3. hi Jane,
    love your website, and have just started baking 100% rye flour bread! I have two questions. 1. My flour seems very dry and I think needs an incredible amount of water to “be very soft”. Is it possible to use too much water? Or perhaps my definition of “very soft” is askew? If it’s like dough for North American muffins – is that too soft?
    2. How can you tell when your rye dough is proofed vs. over proofed and ready to go in the oven? I think I’ve been waiting too long and I get a collapsed top with a separated crust.
    thanks so much!

    1. Dear Lexie, it is possible to use too much water – you would get a batter and not a dough but you really need quite a bit so that when you gather it into a ball in the bowl and push it with your finger it is soft and not gritty. Rye absorbs more water and some rye more than others (grains are all different and it also depends how dry the flour is). when it is ready, there are holes in the top. overproofed the dough will have collapsed into itself and possibly even gone down in the tin. Separated crust is a clear sign of overproofing!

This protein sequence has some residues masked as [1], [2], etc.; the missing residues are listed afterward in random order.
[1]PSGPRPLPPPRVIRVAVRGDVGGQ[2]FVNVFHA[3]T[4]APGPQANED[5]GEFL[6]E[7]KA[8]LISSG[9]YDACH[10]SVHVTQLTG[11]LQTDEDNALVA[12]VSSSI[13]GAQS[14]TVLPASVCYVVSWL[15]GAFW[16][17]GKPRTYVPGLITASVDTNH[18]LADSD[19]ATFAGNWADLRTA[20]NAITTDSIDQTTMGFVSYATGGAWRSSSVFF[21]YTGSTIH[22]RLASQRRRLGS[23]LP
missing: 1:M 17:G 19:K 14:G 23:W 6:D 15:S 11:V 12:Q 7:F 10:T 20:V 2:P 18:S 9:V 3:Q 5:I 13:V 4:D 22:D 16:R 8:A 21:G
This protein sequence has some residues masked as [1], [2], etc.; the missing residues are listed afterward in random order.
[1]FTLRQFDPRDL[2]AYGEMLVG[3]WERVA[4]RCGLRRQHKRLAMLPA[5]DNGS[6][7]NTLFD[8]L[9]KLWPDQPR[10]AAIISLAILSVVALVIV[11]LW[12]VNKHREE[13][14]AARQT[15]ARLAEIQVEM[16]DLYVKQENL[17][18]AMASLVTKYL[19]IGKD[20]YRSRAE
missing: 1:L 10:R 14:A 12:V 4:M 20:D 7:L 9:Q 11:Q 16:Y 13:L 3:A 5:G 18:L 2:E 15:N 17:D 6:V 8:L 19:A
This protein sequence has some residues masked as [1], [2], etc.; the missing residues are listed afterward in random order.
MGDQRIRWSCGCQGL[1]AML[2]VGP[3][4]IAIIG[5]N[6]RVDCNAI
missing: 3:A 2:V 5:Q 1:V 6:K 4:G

4. hi again,

    I wish there was a way to post a photo here! My second go round with the 100% rye was more successful, but there were still some issues.

    I’m sure it wasn’t over proofed, but the bread had a crack in it about 1/5th of the way down, roughly parallel to the upper crust. I used half kefir and half water, and the liquid proportion still seemed enormous to the proportion of flour.

    I started the oven at 230 celsius, and lowered it to 200 after 10 minutes. It was still delish, though! Any suggestions? thanks so much!!

    1. OK that means it’s UNDER proofed! Try again and you will get the perfect loaf! The proportion of water to rye can be 1 to 1. I would not worry about it. If it’s working out, you are getting it right.